For Warrior, i say we get the Lance unmanned turret, get it modified to have the gun aiming higher to deal with threats from the high floors, and put a cluster of 7 Thales LLM missiles to break holes in the walls and do heavy job.

It would be enough. And there would still be weight for additional ammo and more space into the vehicle, because of what is saved going for a remote turret.
And we also cut one man from each crew = savings in personnel.

Less radical than the Russian’s Terminator vehicle idea, but plenty effective.

April 13, 2011 8:08 pm

Hi Gaby,

RE “A warrior upgrade featuring a remote turret with an High-Elevation mount for the CTA gun ”
– that is the essence of urban fighting; there is a version of Leopard with that sort of design and bulldozing blade (unmodified gun, though). No one has ordered it yet

FRES SV is going to have the 2-man variant of the german Lance turret (which on the new german PUMA IFV is remote)
– Puma is not for recce, but in the Scout they have actually made the hatches big enough for those sniffing the air to do so without having to remove the body armour!

April 13, 2011 8:58 pm

Of course Puma is not for recce. And for FRES SV i’m quite fine with the 2-man turret variant.

But on Warrior…?
I believe it is not necessary. A good remotely operated turret might cost less, and even allow to do more.

Lord Jim
Lord Jim
April 13, 2011 9:30 pm

Could we convert some of the Challenger IIs being withdrawn in the AVREs? I am sure the US has some 165mm Demo Guns left over from its M60 Based AEVs which should still be in storage somewhere. IF not why not find an off the shelf turret or RWS?

April 13, 2011 9:36 pm

Lord Jim – do we need 165mm demo guns when we have breach loading 120mm mortars ?

Gareth Jones
Gareth Jones
April 13, 2011 10:03 pm

What about cut down 155mm’s? Might have to reduce the propellant charges but the impact of the HE shell would be considerable as well as a wide range of other shells?

April 13, 2011 10:13 pm

When I said that no one’s bought the UrbOps optimised Leo, actually the Germans have bought 50 kits to retrofit onto existing tanks:” LEOPARD 2 PSO has a Type FLW 200 weapon station with integrated day and night sights on the turret, which the crew can operate remotely from a monitor in the protected interior. The weapon station has a horizontal traverse of 360°. Up and down, the FLW 200 can be moved in an arc of almost 90° overall. This allows the crew of the LEOPARD 2 PSO to defend themselves on all sides, and to observe and open fire on upper stores of urban buildings. The weapons station can be armed either with various machine-guns (light, medium, heavy) or with 40 mm automatic grenade launchers. But it can also be loaded with non-lethal ammunition, for example to bring a rebellion under control. The hydraulic rake blade, which can be raised, lowered and swiveled left and right, can also be used for this purpose.

With it, the LEOPARD 2 PSO can clear barricades or other obstacles out of the way.” But this (as per LJ) “165mm Demo Guns left over from its M60 Based AEVs which should still be in storage somewhere” would still be missing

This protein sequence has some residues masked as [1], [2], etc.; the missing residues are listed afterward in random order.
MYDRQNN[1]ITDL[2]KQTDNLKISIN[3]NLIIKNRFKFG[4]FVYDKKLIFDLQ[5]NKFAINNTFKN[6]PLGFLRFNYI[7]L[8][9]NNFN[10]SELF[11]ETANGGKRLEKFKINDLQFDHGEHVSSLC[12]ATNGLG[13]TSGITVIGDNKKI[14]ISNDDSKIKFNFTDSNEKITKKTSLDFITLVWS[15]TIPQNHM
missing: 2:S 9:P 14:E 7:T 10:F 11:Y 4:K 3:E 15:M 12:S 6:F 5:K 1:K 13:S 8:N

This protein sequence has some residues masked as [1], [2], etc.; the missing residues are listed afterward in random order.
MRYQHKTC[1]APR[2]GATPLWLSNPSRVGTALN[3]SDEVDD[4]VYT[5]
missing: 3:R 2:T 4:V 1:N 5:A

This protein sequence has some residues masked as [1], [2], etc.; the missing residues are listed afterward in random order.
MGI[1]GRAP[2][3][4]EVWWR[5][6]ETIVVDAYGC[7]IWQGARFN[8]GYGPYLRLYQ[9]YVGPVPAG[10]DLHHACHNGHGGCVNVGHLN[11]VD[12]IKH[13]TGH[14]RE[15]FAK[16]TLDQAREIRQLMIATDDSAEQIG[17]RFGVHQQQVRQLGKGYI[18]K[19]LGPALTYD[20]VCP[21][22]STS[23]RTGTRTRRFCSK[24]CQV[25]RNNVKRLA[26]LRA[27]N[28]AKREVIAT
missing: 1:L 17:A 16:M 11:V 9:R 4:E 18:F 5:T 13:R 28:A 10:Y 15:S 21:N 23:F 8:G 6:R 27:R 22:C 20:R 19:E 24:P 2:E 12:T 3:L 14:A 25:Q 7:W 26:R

– or should one just have a few of those anti-materiel rockets discussed not long ago fitted to the side of the turret?
– the same kit approach could be used for the “redundant” Chally2s

April 14, 2011 1:59 am

TD said: “the calibre and explosive content is not a linear relationship so the 165mm has an explosive content of over 20kg and the 120mm mortar round about 2-3kg”

Very true, a 120mm mortar round of all up mass of 16kg is likely to have 2kg of HE filling – the rest mostly being the mass of the metal case which provides all the shrapnel that generally does the damage.

But surely for wall breaching in an urban scenario, a “direct fire” round that only has to reach to 1.5km max might weigh a little more. Even if it did not it could have a plastic case with up to say 10kg of plastic type HE in a HESH type warhead i.e. it “pancakes” onto the wall before detonating. Should do the trick ?

How about a few thermobaric rounds – bring the whole building down ?? :-)

April 14, 2011 7:39 am

Under which rules of engagement would the army be allowed to fire, in the middle of a town, a 165 mm demolition charge into a building…????? Anyone has thought about this little problem?

A vehicle for urban warfare would need to have, in my opinion:
-capability to carry infantry under armor (that’s why i propose Warrior)
-Airburst ammunition to clean up a room, to hit enemies under cover and entrenched ones. (that’s why the CTA 40 mm gun)
-Capacity to kill enemy light/medium armor, if not full grown MBTs (LMM would suffice)
-Capability to aim at the high floors of buildings to take snipers down
-very good protection
-Anti-Structure ammunition to blow holes in walls for the infantry to get into buildings and clean them up
-Extensive Thermal sensor fit to “see” through walls and detect enemies in ambush. A Fire-source detector would also be welcome, but more than vehicle mounted it should be an infantry system.

But old-style Churchill AVRE demolition charges…? More often than not you’d not be authorized to make such a big bang.

Callum Lane
Callum Lane
April 14, 2011 10:11 am

Under current ROE you might well be allowed to use a 165mm demolition charge into a building. For all use of weapons you need to demonstrate that use is:
reasonable, necessary, proportionate, and discriminate.
If you can demonstrate that using a 165mm demolition charge meets those criteria then you will receive authority.